Pension Funds in NYC & California Plan to Divest From Gun Sellers Such as Walmart

On Tuesday, New York City’s largest pension fund voted to move forward with potential divestment from gun sellers. The New York City Employee Retirement System (NYCERS) board passed a resolution to research the impact of abandoning stocks from weapon retailers such as Walmart, Dick’s Sporting Goods and Cabela’s. The measure was sponsored by Public Advocate Letitia James. Next, a consultant will conduct an analysis of the costs and benefits involved in discarding the stock. The pension fund has already divested from gun manufacturers.


James has focused much of her attention on Walmart, the nation’s largest gun retailer. “Our nation continues to bleed from mass shootings, and we have to get guns off our streets and off department store shelves,” she said.

New York City is on the verge of following in the footsteps of California Public Employees’ Retirement System (CalPERS), which is akin to following someone over a cliff. CalPERS investment strategy is reportedly not one the wise investor would want to duplicate. And, the decline apparently began after “socially responsible” investing practices were implemented.

Eventually, socially responsible investing led CalPERS to the decision to divest its pensions from any company associated with the production, sale or marketing of assault weapons. “We are sending a clear signal that Los Angeles supports a ban on assault weapons and that the second-largest city in the nation will not use its resources to fund these dangerous weapons,” LA Councilwoman Jan Perry, who introduced the motion, stated on her blog.

Similarly, in June the largest teachers pension fund in the world, The California State Teachers’ Retirement System (Calstrs), announced its plans to end its indirect investment in Remington Outdoor, which is owned by Cerberus Capital Management.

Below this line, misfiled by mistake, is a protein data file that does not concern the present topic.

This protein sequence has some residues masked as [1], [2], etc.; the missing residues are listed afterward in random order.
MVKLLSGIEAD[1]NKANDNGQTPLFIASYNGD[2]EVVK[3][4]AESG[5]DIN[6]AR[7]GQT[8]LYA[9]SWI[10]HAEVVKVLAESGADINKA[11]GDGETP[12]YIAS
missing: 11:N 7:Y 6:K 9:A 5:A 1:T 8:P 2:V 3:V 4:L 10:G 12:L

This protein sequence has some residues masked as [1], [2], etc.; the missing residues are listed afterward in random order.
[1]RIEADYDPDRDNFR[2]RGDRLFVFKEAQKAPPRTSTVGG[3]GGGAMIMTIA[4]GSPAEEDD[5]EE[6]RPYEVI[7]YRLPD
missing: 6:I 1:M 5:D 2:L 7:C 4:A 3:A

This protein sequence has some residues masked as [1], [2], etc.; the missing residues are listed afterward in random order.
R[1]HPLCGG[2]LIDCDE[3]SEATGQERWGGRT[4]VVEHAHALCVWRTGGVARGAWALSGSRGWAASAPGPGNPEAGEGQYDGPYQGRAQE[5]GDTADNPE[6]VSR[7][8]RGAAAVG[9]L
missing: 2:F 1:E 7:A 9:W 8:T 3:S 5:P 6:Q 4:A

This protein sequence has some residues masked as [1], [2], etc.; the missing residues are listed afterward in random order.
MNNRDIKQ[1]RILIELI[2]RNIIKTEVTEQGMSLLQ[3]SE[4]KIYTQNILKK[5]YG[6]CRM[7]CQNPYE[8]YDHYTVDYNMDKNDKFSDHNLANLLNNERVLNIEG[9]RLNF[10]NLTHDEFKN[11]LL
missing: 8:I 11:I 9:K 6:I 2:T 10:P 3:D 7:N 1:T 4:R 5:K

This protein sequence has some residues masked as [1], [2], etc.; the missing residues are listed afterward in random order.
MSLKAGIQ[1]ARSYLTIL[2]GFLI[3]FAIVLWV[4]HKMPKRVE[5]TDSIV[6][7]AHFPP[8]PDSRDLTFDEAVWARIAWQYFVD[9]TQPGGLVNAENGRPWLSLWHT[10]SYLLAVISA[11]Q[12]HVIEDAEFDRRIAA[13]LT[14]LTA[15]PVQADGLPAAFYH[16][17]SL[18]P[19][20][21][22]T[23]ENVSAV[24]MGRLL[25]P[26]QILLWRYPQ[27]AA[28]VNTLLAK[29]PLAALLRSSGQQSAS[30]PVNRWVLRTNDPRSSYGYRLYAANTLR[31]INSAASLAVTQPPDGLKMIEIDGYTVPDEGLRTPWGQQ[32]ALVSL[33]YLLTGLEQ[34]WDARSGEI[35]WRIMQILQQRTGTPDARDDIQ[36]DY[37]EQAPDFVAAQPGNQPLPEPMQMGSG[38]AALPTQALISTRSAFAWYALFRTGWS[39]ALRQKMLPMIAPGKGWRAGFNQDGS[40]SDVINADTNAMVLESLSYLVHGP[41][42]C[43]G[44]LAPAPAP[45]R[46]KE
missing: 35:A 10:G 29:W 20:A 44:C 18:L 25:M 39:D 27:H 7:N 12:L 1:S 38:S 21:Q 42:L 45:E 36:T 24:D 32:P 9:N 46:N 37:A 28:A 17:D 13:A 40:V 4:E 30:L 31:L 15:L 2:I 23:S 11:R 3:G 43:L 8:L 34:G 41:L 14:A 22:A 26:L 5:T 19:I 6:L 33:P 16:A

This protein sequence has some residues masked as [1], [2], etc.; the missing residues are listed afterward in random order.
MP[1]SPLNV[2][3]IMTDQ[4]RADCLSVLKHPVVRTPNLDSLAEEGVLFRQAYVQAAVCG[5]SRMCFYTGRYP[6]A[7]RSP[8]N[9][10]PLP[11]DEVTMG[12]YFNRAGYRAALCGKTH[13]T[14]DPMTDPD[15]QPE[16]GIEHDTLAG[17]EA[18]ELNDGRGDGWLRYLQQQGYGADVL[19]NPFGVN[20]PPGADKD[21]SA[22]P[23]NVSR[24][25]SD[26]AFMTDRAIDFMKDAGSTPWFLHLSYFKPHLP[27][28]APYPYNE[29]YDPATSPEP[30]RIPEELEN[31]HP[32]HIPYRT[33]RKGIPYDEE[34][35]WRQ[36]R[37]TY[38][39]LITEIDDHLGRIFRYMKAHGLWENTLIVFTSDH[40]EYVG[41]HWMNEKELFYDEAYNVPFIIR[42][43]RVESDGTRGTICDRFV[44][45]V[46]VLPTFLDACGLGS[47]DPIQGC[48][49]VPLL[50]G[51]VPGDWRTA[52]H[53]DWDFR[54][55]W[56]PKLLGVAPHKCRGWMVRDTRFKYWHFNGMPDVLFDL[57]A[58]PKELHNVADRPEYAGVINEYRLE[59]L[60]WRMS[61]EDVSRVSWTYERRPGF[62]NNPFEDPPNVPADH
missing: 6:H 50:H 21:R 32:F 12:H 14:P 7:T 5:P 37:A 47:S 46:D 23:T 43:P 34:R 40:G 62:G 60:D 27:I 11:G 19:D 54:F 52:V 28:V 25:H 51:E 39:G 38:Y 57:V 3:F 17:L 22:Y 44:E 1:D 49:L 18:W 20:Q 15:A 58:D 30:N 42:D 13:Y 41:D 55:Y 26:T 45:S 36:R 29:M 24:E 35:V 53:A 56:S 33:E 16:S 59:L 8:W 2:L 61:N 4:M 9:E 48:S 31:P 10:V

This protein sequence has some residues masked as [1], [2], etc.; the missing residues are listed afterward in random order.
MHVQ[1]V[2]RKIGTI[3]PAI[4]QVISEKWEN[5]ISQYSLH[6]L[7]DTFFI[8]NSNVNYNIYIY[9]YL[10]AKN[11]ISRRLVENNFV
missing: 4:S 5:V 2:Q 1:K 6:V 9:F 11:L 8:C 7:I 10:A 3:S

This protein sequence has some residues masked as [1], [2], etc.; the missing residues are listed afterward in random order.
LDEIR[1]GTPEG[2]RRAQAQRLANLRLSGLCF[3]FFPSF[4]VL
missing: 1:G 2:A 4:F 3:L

Adding pop culture to the mix, in March Snoop Dogg, Aloe Blacc and Jhené Aiko joined with other celebrities to launch the #ImUnloading campaign. Participants have been asking the public to remove their 401K investments from the gun industry. All HipHop reports:


Unload Your 401K teamed with No Guns Allowed to launch the campaign. Snoop has been working with the anti-violence movement around the country. The Doggystyle album creator also released a song titled ‘No Guns Allowed’ featuring Drake and Cori B.

‘How I’ve been affected by gun violence over the years is through deaths of friends and family members and associates,’ states Snoop in a public service announcement for the campaign. ‘I’m unloading for the loved ones that I’ve lost.’”

While the motivation of these celebrities to save lives is honorable, what they fail to consider is how often guns save lives. After all, guns save more lives than they take. Firearms are used approximately 2.5 million times a year in self-defense. What this means is every year guns are used more than 80 times more often to protect the lives of law-abiding citizens than to take lives. So, if they really want to save lives, they need to put aside ideology and politics and get acquainted with the facts.


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